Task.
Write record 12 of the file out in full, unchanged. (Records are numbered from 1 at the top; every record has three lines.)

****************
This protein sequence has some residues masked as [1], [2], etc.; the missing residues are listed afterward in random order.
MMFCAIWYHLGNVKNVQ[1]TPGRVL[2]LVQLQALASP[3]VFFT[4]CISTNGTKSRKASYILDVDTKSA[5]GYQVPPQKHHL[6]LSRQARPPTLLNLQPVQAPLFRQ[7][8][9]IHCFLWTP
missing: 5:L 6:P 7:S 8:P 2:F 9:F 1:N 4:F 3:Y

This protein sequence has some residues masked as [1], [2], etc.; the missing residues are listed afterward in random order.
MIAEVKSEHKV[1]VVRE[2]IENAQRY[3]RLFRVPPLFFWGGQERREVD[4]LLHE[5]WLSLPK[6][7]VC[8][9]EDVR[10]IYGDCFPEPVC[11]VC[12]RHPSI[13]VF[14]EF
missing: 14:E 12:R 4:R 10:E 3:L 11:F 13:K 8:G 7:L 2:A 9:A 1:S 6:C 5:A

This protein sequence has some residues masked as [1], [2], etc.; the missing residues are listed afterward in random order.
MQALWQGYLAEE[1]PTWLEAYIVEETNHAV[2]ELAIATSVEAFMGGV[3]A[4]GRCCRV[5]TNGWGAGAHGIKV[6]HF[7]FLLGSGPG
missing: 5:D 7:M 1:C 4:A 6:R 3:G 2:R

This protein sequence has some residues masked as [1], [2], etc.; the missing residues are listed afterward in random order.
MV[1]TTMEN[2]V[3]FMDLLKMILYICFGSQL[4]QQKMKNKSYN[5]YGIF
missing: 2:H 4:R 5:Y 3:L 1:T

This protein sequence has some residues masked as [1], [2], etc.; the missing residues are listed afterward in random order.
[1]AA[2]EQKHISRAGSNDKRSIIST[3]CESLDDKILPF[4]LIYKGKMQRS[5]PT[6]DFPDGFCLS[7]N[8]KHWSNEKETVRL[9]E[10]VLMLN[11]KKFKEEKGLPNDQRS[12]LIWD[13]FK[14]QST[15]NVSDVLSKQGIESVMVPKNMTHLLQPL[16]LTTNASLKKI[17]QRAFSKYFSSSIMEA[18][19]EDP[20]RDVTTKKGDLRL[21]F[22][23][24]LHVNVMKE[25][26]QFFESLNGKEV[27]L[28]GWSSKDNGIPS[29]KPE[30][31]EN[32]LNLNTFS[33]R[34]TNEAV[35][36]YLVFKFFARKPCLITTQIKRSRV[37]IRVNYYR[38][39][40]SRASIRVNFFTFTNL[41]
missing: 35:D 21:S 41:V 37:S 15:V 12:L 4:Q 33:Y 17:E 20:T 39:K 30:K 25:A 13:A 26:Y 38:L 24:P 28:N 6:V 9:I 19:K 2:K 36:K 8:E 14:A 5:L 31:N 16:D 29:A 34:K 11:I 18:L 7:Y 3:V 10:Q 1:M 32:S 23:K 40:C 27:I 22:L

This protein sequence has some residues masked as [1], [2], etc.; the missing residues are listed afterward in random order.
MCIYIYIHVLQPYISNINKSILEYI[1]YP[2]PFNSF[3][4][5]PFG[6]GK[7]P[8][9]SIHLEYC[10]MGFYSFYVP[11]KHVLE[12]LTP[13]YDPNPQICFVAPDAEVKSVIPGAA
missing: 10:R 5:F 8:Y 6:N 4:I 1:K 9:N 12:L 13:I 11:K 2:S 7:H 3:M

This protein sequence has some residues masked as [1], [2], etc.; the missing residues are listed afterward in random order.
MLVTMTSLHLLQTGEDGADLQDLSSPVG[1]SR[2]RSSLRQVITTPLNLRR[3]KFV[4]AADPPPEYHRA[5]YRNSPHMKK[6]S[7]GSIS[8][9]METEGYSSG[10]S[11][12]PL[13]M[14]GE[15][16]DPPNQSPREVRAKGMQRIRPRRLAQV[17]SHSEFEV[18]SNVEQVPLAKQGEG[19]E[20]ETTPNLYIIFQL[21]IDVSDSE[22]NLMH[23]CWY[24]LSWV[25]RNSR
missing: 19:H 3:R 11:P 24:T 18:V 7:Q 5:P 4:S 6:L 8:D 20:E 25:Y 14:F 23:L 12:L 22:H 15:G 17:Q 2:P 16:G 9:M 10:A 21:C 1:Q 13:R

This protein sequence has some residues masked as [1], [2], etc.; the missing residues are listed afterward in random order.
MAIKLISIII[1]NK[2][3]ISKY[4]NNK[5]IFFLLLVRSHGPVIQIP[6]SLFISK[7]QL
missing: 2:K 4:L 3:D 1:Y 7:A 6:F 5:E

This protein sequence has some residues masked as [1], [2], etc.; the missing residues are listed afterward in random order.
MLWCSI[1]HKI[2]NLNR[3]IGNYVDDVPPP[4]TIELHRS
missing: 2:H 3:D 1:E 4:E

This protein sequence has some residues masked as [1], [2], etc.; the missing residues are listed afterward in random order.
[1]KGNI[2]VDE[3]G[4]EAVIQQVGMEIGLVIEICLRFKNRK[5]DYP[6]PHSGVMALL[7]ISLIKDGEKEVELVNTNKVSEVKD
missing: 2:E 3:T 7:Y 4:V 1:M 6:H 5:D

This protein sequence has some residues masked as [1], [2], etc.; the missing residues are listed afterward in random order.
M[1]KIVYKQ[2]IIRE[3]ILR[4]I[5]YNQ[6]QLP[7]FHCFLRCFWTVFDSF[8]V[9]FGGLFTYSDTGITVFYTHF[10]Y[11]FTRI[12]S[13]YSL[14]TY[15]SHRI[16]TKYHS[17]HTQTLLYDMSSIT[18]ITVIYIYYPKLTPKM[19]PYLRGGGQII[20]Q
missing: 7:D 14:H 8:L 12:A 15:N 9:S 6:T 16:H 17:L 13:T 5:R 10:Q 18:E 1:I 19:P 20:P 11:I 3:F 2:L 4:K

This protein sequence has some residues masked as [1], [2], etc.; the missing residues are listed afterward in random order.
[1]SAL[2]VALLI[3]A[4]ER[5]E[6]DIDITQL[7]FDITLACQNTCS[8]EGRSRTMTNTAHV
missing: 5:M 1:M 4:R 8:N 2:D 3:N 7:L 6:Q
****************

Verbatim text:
This protein sequence has some residues masked as [1], [2], etc.; the missing residues are listed afterward in random order.
[1]SAL[2]VALLI[3]A[4]ER[5]E[6]DIDITQL[7]FDITLACQNTCS[8]EGRSRTMTNTAHV
missing: 5:M 1:M 4:R 8:N 2:D 3:N 7:L 6:Q